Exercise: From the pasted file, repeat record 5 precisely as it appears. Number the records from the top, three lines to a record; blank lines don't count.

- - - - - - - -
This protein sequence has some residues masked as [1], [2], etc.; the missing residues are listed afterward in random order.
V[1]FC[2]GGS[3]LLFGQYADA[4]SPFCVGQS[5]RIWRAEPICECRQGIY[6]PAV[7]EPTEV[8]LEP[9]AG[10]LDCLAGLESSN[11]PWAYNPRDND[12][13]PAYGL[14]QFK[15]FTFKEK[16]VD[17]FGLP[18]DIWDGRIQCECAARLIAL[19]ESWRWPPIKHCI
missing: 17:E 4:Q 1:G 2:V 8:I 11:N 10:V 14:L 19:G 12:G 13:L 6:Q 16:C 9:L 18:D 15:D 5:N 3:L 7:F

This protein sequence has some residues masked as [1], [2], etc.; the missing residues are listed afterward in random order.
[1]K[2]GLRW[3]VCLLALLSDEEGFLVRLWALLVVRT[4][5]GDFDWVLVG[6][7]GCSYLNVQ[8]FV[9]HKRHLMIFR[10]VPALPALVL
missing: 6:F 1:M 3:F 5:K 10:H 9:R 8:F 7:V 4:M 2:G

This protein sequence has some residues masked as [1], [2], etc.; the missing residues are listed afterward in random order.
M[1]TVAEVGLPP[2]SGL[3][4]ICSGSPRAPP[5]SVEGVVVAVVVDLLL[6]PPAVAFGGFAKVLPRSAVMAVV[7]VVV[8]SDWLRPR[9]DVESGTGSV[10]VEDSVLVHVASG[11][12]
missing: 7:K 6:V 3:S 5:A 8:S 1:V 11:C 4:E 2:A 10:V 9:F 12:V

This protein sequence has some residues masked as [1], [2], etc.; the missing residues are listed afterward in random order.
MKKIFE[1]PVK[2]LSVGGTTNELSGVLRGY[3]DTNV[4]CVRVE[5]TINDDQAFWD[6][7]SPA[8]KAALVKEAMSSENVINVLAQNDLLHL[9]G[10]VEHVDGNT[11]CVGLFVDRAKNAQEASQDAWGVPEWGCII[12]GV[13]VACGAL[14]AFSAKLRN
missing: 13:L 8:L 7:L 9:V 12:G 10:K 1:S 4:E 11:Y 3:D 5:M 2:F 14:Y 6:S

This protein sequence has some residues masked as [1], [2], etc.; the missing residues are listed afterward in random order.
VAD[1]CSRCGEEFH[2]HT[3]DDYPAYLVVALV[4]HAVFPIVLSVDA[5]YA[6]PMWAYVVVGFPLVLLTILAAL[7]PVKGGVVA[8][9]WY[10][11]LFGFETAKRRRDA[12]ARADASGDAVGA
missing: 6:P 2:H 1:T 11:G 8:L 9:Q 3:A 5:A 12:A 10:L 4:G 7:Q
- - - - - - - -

This protein sequence has some residues masked as [1], [2], etc.; the missing residues are listed afterward in random order.
VAD[1]CSRCGEEFH[2]HT[3]DDYPAYLVVALV[4]HAVFPIVLSVDA[5]YA[6]PMWAYVVVGFPLVLLTILAAL[7]PVKGGVVA[8][9]WY[10][11]LFGFETAKRRRDA[12]ARADASGDAVGA
missing: 6:P 2:H 1:T 11:G 8:L 9:Q 3:A 5:A 12:A 10:L 4:G 7:Q